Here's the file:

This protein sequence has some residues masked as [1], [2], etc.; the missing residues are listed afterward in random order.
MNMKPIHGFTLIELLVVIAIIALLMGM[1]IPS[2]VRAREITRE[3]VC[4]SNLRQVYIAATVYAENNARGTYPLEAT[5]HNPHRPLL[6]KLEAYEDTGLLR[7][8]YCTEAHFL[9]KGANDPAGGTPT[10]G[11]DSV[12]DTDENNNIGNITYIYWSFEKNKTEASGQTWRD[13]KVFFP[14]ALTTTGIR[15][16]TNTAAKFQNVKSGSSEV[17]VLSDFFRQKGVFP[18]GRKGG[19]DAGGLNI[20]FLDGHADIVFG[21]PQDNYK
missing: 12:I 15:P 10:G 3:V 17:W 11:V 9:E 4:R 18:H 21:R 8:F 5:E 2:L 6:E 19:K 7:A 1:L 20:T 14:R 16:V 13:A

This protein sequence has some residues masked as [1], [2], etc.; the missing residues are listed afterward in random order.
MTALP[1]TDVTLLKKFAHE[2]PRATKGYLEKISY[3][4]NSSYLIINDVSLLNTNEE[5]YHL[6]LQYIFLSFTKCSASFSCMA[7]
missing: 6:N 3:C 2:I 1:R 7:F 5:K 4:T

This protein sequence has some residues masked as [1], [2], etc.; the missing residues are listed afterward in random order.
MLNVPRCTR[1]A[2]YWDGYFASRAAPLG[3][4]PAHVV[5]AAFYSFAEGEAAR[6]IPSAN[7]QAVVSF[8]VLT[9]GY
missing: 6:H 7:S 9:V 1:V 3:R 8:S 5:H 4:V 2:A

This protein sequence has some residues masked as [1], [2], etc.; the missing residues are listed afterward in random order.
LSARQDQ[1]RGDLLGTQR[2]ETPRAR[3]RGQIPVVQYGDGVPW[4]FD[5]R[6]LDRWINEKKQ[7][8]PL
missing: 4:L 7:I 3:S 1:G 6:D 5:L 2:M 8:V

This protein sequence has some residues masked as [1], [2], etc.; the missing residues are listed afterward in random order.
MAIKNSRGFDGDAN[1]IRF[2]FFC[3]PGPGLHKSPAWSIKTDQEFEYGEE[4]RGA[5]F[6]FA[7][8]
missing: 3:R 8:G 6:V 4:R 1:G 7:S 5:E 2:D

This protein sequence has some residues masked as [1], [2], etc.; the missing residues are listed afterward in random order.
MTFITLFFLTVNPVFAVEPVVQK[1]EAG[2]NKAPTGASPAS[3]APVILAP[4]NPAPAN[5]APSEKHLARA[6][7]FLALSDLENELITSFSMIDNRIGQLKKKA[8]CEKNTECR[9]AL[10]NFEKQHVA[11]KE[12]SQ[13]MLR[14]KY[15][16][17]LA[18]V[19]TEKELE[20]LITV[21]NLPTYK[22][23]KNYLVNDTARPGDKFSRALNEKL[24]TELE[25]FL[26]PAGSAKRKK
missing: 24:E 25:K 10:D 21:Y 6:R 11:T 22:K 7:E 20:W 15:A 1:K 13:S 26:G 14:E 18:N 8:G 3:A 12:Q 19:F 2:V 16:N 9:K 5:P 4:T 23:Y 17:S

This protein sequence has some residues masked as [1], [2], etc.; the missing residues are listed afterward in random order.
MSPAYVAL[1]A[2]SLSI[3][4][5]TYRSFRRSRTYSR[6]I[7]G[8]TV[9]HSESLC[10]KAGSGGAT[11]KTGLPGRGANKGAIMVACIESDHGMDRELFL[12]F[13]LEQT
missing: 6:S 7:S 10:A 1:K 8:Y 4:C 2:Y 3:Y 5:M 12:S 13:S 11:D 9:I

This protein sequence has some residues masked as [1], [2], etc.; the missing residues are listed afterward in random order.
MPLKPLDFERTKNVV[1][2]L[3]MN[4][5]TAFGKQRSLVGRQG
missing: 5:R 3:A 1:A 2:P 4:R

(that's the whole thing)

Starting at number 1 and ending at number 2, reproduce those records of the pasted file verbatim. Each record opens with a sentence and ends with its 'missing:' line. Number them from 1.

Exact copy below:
This protein sequence has some residues masked as [1], [2], etc.; the missing residues are listed afterward in random order.
MNMKPIHGFTLIELLVVIAIIALLMGM[1]IPS[2]VRAREITRE[3]VC[4]SNLRQVYIAATVYAENNARGTYPLEAT[5]HNPHRPLL[6]KLEAYEDTGLLR[7][8]YCTEAHFL[9]KGANDPAGGTPT[10]G[11]DSV[12]DTDENNNIGNITYIYWSFEKNKTEASGQTWRD[13]KVFFP[14]ALTTTGIR[15][16]TNTAAKFQNVKSGSSEV[17]VLSDFFRQKGVFP[18]GRKGG[19]DAGGLNI[20]FLDGHADIVFG[21]PQDNYK
missing: 12:I 15:P 10:G 3:V 17:W 11:V 9:E 4:R 18:H 21:R 8:F 5:E 2:L 6:E 19:K 7:A 1:L 20:T 14:R 16:V 13:A

This protein sequence has some residues masked as [1], [2], etc.; the missing residues are listed afterward in random order.
MTALP[1]TDVTLLKKFAHE[2]PRATKGYLEKISY[3][4]NSSYLIINDVSLLNTNEE[5]YHL[6]LQYIFLSFTKCSASFSCMA[7]
missing: 6:N 3:C 2:I 1:R 7:F 5:K 4:T